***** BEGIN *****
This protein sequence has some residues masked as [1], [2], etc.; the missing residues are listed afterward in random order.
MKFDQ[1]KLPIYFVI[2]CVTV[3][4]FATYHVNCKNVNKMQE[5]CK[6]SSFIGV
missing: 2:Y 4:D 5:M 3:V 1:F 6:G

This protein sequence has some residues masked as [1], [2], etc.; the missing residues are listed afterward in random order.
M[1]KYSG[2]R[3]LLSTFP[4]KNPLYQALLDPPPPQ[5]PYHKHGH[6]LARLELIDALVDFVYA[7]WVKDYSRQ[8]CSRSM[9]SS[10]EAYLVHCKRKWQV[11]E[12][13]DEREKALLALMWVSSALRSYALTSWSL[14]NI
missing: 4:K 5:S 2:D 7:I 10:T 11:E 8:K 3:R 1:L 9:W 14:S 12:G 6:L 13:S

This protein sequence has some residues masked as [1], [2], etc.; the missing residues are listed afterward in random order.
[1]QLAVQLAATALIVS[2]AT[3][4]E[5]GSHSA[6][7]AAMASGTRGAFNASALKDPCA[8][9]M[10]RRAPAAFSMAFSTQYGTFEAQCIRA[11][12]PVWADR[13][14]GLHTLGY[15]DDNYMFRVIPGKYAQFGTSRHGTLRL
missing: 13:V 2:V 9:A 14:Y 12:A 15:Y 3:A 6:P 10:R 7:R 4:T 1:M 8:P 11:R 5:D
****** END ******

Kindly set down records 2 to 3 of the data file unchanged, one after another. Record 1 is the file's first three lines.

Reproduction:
This protein sequence has some residues masked as [1], [2], etc.; the missing residues are listed afterward in random order.
M[1]KYSG[2]R[3]LLSTFP[4]KNPLYQALLDPPPPQ[5]PYHKHGH[6]LARLELIDALVDFVYA[7]WVKDYSRQ[8]CSRSM[9]SS[10]EAYLVHCKRKWQV[11]E[12][13]DEREKALLALMWVSSALRSYALTSWSL[14]NI
missing: 4:K 5:S 2:D 7:I 10:T 11:E 8:K 3:R 1:L 9:W 14:S 12:G 6:L 13:S

This protein sequence has some residues masked as [1], [2], etc.; the missing residues are listed afterward in random order.
[1]QLAVQLAATALIVS[2]AT[3][4]E[5]GSHSA[6][7]AAMASGTRGAFNASALKDPCA[8][9]M[10]RRAPAAFSMAFSTQYGTFEAQCIRA[11][12]PVWADR[13][14]GLHTLGY[15]DDNYMFRVIPGKYAQFGTSRHGTLRL
missing: 13:V 2:V 9:A 14:Y 12:A 15:Y 3:A 6:P 10:R 7:R 4:T 1:M 8:P 11:R 5:D